Written by Miss Noor Hafizah
Verbal-linguistic intelligence is a part of Howard Gardner’s multiple intelligence theory that deals with sensitivity to the spoken and written language, the ability to learn language, and the capacity to use language to accomplish certain goals. People with linguistic intelligence, such as William Shakespeare and Oprah Winfrey, have an ability to analyse information and create products involving oral and written language, such as speeches, books, and memos.
Next is logical-mathematical intelligence. It refers to the capacity to analyse problems logically, carry out mathematical operations, and investigate issues scientifically. People with logical-mathematical intelligence, such as Albert Einstein and Bill Gates, have an ability to develop equations and proofs, make calculations, and solve abstract problems.
Spatial intelligence features the potential to recognise and manipulate the patterns of wide space (those used, for instance, by navigators and pilots) as well as the patterns of more confined areas, such as those of importance to sculptors, surgeons, chess players, graphic artists, or architects. People with spatial intelligence, such as Frank Llyod Wright and Amelia Earhart, have an ability to recognise and manipulate large-scale and fine-grained spatial images.
Bodily kinaesthetic intelligence is the potential of using one’s whole body or parts of the body (like the hand or the mouth) to solve problems or fashion products. People with bodily kinaesthetic intelligence, such as Michael Jordan and Simone Biles, have an ability to use one’s own body to create products, perform skills, or solve problems through mind-body union.
Musical intelligence is the ability to perform, compose, and appreciate musical patterns. People with musical intelligence, such as Beethoven and Ed Sheeran, have an ability to recognise and create musical pitch, rhythm, timbre, and tone.
Interpersonal intelligence is the capacity to understand the intentions, motivations, and desires of other people and consequently to work effectively with them. People with interpersonal intelligence, such as Mahatma Gandhi and Mother Teresa, have an ability to recognise and understand other people’s moods, desires, motivations, and intentions.
Intrapersonal intelligence is the capacity to understand oneself, to have an effective working model of oneself, including one’s own desires, fears, and capacities, and to use such information effectively in regulating one’s own life. People with intrapersonal intelligence, such as Aristotle and Maya Angelou, have an ability to recognise and understand their own moods, desires, motivations, and intentions. This type of intelligence can help a person understand which life goals are important and how to achieve them.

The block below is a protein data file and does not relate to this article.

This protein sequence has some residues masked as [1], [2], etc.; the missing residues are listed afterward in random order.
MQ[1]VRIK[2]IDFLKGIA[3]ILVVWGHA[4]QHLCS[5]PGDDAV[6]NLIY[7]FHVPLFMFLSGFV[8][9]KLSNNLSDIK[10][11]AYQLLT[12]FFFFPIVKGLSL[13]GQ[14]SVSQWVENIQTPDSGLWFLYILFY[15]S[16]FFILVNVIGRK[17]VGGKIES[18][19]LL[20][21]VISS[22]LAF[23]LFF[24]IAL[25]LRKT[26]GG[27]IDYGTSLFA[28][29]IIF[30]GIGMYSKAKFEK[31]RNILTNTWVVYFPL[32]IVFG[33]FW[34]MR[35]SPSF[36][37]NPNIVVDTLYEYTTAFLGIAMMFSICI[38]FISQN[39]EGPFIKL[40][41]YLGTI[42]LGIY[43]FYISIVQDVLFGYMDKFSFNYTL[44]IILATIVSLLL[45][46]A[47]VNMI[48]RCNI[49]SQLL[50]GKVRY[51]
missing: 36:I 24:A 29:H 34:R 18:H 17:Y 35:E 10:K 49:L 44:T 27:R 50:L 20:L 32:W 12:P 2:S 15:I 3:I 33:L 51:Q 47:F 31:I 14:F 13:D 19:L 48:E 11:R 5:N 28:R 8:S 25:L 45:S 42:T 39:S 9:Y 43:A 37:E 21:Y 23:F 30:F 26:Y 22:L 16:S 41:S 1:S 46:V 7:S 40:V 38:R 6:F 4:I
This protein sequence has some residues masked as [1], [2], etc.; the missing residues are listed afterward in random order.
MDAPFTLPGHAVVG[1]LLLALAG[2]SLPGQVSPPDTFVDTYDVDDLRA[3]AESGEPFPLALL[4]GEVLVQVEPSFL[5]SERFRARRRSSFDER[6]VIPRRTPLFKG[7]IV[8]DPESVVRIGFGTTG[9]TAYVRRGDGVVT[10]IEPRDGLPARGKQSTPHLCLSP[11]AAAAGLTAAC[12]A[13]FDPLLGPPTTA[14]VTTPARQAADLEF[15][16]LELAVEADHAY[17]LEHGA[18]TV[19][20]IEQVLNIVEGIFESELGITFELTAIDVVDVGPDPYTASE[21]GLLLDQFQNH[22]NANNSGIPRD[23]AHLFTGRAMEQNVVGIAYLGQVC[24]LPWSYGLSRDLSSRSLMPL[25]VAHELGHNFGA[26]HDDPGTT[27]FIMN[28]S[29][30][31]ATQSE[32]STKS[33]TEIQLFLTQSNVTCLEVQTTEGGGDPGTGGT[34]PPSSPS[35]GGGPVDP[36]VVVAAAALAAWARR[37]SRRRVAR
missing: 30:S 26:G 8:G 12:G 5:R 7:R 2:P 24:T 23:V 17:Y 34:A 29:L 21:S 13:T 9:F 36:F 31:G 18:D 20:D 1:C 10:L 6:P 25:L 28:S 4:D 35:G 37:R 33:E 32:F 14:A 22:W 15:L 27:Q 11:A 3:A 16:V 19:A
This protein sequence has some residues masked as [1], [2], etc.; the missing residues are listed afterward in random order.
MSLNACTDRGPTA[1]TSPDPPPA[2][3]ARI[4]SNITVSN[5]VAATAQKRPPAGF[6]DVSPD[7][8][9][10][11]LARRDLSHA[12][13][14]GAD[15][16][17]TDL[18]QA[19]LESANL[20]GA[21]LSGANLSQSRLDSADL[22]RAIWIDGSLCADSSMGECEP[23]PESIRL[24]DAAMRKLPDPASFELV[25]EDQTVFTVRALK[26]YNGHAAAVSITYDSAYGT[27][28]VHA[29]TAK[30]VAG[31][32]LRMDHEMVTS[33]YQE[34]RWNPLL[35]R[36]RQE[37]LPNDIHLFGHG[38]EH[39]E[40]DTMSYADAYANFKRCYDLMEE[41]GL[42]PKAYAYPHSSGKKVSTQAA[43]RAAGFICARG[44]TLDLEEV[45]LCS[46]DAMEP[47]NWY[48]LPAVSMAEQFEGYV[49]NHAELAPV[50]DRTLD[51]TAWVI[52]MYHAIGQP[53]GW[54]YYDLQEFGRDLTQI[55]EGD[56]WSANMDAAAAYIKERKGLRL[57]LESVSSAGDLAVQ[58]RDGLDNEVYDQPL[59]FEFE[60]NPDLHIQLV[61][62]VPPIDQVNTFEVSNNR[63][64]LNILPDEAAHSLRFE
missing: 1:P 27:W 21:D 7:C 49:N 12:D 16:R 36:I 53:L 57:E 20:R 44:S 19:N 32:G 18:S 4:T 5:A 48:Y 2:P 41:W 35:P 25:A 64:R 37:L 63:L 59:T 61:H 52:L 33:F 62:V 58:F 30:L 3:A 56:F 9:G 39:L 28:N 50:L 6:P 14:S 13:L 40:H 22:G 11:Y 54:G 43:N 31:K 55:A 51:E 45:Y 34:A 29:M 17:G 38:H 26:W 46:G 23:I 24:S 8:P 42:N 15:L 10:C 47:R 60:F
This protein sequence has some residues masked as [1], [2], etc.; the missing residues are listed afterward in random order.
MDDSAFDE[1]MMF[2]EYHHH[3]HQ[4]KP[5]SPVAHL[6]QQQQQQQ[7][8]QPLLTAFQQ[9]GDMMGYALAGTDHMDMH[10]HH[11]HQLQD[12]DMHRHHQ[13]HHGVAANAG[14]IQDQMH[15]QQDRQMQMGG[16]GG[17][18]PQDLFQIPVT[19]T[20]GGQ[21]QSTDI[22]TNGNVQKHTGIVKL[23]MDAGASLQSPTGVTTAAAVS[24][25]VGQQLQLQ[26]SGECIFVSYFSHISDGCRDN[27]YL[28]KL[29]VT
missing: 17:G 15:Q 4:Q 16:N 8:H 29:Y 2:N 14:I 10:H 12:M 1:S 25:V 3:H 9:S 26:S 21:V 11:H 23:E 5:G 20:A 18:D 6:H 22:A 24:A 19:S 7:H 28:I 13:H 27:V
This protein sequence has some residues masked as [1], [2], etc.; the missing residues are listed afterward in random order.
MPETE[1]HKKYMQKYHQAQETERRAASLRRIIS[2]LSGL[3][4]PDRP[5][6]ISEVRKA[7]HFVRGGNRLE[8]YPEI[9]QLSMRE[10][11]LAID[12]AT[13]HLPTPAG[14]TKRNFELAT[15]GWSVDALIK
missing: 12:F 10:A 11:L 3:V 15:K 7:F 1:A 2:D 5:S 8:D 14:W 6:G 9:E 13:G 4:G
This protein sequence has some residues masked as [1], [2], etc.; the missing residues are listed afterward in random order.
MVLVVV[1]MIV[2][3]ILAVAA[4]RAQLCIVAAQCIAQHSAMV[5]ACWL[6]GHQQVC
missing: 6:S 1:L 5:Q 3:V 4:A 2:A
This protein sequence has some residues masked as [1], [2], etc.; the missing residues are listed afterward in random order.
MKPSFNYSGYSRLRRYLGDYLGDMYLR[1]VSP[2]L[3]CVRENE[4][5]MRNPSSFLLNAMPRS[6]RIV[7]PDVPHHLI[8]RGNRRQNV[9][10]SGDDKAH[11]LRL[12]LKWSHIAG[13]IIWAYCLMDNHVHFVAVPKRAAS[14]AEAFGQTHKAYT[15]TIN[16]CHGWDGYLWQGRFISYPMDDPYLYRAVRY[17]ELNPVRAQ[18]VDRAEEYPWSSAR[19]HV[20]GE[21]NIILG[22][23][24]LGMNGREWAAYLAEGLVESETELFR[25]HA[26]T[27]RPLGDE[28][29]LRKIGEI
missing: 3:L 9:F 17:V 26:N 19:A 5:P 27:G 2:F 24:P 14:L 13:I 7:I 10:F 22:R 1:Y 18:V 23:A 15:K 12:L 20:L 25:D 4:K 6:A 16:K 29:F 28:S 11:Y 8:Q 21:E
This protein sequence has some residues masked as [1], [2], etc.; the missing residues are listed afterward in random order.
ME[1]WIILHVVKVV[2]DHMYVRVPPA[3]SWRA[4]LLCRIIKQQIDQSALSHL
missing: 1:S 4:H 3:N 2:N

Lastly, is naturalistic intelligence, which involves expertise in the recognition and classification of the numerous species—the flora and fauna—of his or her environment. People with naturalistic intelligence, such as Charles Darwin and Jane Goddall, have an ability to identify and distinguish among different types of plants, animals, and weather formations that are found in the natural world.
The Multiple Intelligence Theory is a useful model for developing a systematic approach to nurturing and teaching children and honouring their individual needs and strengths within a classroom setting.
The concept of multiple intelligence does not require discarding previous ideas. Teachers can supplement current appropriate activities with new ideas that will reach even more of their students. In fact, Gardner contends that teachers need to guide students into using their combination of intelligence to help them learn whatever they want to learn, as well as what teachers and society believe they must learn.
The multiple intelligence approach provides a framework for us to identify how children learn to build on their strongest assets, to help them become more intelligent by exposing them to a variety of ways of learning, to better individualise for their interests and needs, and to use teaching strategies that make learning more appropriate, successful, and enjoyable for all children.